Why are civilian protection and humanitarian action increasingly challenged despite the great efforts done to refine their policies and implementation? With the increase in civilian casualties in contemporary conflict, the protection of civilians (PoC) became a renewed concern for the international community in the late 1990s. While considerable normative progress has been made by the humanitarian community, PoC has been insufficiently operationalized on the ground.
Humanitarian principles and humanitarian practices are not always coherent. The apolitical principles guiding humanitarian action provide for access and legitimacy, but may also curb action and conform aid in diverse places in paying more heed to the principles than the contextual factors, including politics. What happens when the principles and practice of humanitarianism are at odds with each other? Is there a hierarchy – or even a contradiction – between humanitarianism in principle and practice?
Humanitarian action and efforts to protect civilians can never be simply rolled out in strict accordance with the guiding principles. Humanitarian action needs to be negotiated and might change and deviate from the original intention through the translation chain from principles to policy to practice. What are the mechanisms and power politics involved, and should the malleability of the humanitarian principles be seen as a strength or a challenge? While malleability can foster greater local sensitisation it might also dilute and undermine the girding principles in consequential ways.
This seminar seeks to address these topics, central to the nature and future of humanitarianism.
The seminar is part of the project “Protection of Civilians. From Principle to Practice” funded by the Norwegian Research Council, and is organised as part of the Norwegian Centre for Humanitarian Studies.
1200: Ole Jacob Sending, NUPI: Welcome, information about the seminar and the project.
1215: Inger-Ann Ulstein, The Research Council of Norway
1230: Keynote speaker: Professor Alex de Waal: “Humanitarianism and the political marketplace”.
1330: Dr. Olivia Rutazibwa: “Ethical Retreat and Humanitarian Crises”.
1400: Kristin B. Sandvik, PRIO: "Presentation of main findings from the project".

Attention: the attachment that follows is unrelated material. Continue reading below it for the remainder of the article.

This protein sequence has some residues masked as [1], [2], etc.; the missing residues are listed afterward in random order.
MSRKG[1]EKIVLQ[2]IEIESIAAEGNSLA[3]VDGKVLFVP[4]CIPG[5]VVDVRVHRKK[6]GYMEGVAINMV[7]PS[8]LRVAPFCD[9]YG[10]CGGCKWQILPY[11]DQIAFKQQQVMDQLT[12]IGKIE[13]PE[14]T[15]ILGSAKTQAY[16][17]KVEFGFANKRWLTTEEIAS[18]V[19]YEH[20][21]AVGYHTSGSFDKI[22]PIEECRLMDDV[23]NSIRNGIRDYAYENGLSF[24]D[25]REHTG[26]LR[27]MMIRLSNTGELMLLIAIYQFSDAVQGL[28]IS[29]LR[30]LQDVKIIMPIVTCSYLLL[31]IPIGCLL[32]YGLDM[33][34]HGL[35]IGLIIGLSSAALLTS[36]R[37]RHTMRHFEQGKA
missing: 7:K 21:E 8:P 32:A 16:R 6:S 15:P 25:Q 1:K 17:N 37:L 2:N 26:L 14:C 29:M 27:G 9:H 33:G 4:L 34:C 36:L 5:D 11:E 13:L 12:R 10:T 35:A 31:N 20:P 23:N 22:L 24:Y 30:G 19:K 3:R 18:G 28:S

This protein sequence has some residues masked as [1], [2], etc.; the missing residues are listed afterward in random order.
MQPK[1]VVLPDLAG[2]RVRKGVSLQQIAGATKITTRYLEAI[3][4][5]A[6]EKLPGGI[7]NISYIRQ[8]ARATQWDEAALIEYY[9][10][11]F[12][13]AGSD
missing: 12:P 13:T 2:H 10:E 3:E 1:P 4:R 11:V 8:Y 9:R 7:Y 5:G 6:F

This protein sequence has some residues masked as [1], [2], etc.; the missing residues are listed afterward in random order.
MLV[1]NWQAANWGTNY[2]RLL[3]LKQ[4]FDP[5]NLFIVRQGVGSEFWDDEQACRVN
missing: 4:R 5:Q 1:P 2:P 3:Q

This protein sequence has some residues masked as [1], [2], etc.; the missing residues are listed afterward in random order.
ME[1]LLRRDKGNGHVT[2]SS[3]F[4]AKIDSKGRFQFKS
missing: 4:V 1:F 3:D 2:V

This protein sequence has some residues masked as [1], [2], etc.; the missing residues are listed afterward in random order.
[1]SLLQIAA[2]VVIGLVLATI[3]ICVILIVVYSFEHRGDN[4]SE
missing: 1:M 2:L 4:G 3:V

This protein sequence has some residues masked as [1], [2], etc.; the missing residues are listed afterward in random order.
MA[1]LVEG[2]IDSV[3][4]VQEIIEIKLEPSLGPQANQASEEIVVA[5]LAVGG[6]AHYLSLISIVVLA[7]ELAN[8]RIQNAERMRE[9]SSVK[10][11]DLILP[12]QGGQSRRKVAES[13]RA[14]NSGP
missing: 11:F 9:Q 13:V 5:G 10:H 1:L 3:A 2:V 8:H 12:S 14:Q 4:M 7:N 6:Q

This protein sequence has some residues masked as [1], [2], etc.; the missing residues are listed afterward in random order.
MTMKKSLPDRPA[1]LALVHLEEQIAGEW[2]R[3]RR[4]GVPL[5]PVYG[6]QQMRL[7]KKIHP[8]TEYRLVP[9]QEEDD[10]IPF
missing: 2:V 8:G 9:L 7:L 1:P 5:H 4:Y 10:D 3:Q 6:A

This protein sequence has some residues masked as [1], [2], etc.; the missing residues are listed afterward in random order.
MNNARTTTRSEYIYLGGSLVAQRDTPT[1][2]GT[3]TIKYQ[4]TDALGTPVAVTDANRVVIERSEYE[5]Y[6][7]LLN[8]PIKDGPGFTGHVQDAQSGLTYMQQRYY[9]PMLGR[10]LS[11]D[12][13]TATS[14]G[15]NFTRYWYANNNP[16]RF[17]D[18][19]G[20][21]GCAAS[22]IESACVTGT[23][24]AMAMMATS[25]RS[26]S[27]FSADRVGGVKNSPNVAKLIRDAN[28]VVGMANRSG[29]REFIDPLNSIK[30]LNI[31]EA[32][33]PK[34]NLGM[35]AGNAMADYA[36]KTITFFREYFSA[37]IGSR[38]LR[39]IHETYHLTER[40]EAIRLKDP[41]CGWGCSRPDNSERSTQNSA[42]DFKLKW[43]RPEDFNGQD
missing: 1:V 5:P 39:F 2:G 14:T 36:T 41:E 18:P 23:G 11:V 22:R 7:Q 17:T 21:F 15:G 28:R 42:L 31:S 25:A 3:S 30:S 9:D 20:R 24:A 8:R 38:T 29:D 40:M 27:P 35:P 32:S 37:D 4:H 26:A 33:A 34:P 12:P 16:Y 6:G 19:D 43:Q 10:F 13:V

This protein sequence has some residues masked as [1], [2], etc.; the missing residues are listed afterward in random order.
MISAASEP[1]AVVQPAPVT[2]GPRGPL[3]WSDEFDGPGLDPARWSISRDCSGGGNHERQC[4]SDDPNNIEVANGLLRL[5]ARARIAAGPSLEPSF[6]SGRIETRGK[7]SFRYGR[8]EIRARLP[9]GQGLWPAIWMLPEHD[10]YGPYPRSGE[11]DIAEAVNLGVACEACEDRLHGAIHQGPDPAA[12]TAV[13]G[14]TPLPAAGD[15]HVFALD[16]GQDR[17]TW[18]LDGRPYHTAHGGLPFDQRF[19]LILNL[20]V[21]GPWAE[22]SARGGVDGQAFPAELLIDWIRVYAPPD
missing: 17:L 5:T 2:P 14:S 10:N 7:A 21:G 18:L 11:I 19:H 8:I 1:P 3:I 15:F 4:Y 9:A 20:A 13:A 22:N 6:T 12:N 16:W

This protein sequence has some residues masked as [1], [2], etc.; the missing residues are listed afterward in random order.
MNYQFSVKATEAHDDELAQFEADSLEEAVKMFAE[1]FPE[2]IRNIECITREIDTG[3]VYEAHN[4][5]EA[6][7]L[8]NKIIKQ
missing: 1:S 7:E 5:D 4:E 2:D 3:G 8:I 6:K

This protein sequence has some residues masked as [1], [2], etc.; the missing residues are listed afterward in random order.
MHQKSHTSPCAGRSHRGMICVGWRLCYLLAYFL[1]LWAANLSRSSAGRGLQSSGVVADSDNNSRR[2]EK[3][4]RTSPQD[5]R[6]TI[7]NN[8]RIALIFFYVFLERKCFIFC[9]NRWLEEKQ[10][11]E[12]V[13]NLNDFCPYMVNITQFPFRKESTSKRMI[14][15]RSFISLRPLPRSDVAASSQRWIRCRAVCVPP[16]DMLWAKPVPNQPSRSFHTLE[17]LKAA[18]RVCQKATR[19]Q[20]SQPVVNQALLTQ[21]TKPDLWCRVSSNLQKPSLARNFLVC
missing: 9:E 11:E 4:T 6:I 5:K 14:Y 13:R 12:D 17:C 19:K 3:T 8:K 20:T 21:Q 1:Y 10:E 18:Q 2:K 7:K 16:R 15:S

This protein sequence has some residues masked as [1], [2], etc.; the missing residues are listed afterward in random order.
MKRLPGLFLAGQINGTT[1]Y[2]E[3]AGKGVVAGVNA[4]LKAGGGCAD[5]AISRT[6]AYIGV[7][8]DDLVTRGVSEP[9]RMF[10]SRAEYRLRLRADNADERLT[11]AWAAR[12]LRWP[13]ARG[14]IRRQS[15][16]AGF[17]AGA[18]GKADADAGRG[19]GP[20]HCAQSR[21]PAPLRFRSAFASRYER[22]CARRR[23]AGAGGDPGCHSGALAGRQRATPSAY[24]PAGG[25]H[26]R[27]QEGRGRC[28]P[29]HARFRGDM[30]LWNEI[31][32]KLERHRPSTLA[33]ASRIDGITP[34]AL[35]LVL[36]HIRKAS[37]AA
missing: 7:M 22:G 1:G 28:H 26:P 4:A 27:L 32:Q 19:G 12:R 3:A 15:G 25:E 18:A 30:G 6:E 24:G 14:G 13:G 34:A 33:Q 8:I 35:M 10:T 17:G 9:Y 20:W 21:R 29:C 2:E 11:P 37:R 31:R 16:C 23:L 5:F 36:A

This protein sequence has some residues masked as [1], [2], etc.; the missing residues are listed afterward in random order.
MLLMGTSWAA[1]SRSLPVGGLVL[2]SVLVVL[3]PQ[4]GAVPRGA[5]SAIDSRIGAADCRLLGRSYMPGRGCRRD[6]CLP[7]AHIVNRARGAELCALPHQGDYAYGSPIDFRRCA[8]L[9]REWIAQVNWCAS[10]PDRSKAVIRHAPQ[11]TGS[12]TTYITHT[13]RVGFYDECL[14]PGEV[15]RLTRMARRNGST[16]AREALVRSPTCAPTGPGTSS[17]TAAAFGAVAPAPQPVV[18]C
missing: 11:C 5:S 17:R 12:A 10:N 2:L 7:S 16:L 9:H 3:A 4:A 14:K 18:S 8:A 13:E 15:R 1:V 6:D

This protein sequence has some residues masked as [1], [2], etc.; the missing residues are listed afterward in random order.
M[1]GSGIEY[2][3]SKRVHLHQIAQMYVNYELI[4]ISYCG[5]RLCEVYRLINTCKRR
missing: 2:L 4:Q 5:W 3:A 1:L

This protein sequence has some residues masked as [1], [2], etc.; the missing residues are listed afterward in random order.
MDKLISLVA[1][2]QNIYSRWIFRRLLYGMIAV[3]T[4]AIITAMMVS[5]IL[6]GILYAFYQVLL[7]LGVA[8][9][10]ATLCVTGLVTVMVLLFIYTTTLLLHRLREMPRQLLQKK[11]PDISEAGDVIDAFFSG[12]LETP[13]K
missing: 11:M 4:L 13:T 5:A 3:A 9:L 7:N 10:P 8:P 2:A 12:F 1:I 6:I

1430: Panel and Q&A
Conference chair/ moderator: Benjamin de Carvalho, NUPI.
About the speakers:
Alex de Waal is Executive Director of the World Peace Foundation and a Resaerch Professor at the Fletcher School at Tufts University. He is considered one of the foremost experts on Sudan and the Horn of Africa, his scholarship and practice has also probed humanitarian crisis and response, human rights, HIV/AIDS and governance in Africa, and conflict and peacebuilding. He worked for several Africa-focused human rights organizations, focusing on the Horn of Africa, and especially on avenues to peaceful resolution of the second Sudanese Civil War. He also researched the intersection of HIV/AIDS, poverty and governance, and initiated the Commission on HIV/AIDS and Governance in Africa. He recently published the book “The Real Politics of the Horn of Africa. Money, War and the Business of Power” (Polity Press, 2015).
Dr. Olivia Rutazibwa is a Lecturer in International Development and European Studies at the University of Portsmouth. Her research focuses on the motivations and effects of western ethical foreign policy in the Global South. Understanding ethical foreign policy as those policies that are explicitly designed around the well-being of the receiving societies cf. democracy promotion, development, good governance and humanitarian interventions, she specifically focuses on the EU’s policies in sub-Saharan Africa to understand their limited success and potential alternatives like autonomous recovery and genuine ownership beyond self-management. She did her doctorate at the European University Institute in Florence, has worked for the European Commission and been a visiting researcher at the EU Institute for Security Studies, as well as conducted fieldworks in Ethiopia, Kenya and Somaliland.
Kristin Bergtora Sandvik is senior researcher at PRIO and the Director of the Norwegian Centre for Humanitarian Studies. She holds a doctorate in Juridical Science from Harvard Law School. Her research focuses on the interface between international law, humanitarianism, technology and violence.
Ole Jacob Sending is research director at NUPI. He does research on global governance, with a particular focus on the role of international and non-governmental organizations in peacebuilding, humanitarian relief, and development.
Benjamin de Carvalho is senior research fellow at NUPI and is working on projects on UN peacekeeping, and has worked on the protection of civilians and sexual and gender-based violence in Liberia, Chad, and the Sudans. He is also involved in projects addressing status as a key driver of foreign policy, focusing on Norway and Brazil. Central issues here are the role played by small states in international politics, emerging powers and great power responsibility.